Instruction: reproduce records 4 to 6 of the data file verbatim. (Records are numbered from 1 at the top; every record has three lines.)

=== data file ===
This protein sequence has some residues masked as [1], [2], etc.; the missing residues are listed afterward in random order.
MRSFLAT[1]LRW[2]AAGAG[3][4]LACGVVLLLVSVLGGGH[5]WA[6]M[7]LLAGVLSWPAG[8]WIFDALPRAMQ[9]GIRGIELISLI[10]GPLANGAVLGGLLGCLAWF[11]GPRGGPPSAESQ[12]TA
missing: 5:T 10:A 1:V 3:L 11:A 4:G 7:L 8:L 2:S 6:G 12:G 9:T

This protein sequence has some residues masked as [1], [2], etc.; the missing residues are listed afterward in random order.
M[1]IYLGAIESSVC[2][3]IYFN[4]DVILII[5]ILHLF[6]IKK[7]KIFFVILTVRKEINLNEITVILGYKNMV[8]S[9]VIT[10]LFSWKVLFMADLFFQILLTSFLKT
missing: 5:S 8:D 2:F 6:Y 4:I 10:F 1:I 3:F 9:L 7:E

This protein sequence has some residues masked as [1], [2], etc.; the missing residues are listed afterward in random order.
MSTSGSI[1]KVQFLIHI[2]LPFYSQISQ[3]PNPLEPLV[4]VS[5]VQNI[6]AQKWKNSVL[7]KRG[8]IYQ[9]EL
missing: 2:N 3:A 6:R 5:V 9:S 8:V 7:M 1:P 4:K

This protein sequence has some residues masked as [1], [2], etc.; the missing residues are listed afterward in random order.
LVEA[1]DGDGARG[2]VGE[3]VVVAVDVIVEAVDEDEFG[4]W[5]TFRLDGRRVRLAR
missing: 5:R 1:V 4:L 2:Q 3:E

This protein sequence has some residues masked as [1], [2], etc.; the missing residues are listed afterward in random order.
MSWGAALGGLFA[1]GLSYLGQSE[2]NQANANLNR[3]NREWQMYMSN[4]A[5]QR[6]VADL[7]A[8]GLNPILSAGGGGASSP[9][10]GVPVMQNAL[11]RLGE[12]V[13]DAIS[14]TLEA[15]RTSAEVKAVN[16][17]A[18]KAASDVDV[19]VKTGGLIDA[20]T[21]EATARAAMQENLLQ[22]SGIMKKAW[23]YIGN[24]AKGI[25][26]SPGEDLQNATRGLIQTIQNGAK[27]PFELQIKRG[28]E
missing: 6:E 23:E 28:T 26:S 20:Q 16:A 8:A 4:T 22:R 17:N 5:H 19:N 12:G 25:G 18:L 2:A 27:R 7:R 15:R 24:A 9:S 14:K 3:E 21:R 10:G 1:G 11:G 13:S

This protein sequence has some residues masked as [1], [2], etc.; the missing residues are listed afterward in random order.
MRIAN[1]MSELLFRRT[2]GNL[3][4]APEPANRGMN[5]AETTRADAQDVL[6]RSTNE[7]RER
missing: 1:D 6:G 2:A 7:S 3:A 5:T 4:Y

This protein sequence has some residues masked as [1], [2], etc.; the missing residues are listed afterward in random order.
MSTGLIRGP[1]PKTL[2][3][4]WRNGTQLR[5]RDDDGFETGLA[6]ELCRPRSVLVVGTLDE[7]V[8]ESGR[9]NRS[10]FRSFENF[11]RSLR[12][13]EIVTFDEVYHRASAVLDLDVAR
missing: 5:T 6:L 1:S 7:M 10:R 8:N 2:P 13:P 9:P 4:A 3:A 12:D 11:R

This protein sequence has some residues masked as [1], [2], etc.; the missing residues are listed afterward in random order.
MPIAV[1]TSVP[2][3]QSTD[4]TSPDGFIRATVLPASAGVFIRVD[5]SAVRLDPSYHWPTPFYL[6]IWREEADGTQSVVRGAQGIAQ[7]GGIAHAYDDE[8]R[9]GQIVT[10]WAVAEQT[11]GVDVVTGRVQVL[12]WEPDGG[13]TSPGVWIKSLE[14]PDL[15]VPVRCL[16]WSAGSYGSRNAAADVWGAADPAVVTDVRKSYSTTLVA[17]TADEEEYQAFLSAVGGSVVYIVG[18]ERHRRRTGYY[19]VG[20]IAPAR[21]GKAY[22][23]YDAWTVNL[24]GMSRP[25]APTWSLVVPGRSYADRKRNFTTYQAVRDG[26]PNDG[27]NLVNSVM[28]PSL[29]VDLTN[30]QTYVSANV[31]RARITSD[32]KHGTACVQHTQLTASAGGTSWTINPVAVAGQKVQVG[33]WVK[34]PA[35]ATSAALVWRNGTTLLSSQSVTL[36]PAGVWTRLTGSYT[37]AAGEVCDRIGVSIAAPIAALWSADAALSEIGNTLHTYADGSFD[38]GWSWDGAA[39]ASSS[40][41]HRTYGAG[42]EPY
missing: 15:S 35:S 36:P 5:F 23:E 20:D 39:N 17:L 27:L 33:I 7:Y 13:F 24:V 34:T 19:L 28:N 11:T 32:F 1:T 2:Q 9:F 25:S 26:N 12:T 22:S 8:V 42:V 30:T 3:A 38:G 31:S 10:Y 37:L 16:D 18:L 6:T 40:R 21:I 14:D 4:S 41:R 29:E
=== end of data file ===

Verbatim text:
This protein sequence has some residues masked as [1], [2], etc.; the missing residues are listed afterward in random order.
LVEA[1]DGDGARG[2]VGE[3]VVVAVDVIVEAVDEDEFG[4]W[5]TFRLDGRRVRLAR
missing: 5:R 1:V 4:L 2:Q 3:E

This protein sequence has some residues masked as [1], [2], etc.; the missing residues are listed afterward in random order.
MSWGAALGGLFA[1]GLSYLGQSE[2]NQANANLNR[3]NREWQMYMSN[4]A[5]QR[6]VADL[7]A[8]GLNPILSAGGGGASSP[9][10]GVPVMQNAL[11]RLGE[12]V[13]DAIS[14]TLEA[15]RTSAEVKAVN[16][17]A[18]KAASDVDV[19]VKTGGLIDA[20]T[21]EATARAAMQENLLQ[22]SGIMKKAW[23]YIGN[24]AKGI[25][26]SPGEDLQNATRGLIQTIQNGAK[27]PFELQIKRG[28]E
missing: 6:E 23:E 28:T 26:S 20:Q 16:A 8:A 4:T 22:R 17:N 5:H 19:N 12:G 25:G 18:L 2:A 27:R 7:R 15:R 24:A 9:S 14:K 3:E 21:R 10:G 1:G 11:G 13:S

This protein sequence has some residues masked as [1], [2], etc.; the missing residues are listed afterward in random order.
MRIAN[1]MSELLFRRT[2]GNL[3][4]APEPANRGMN[5]AETTRADAQDVL[6]RSTNE[7]RER
missing: 1:D 6:G 2:A 7:S 3:A 5:T 4:Y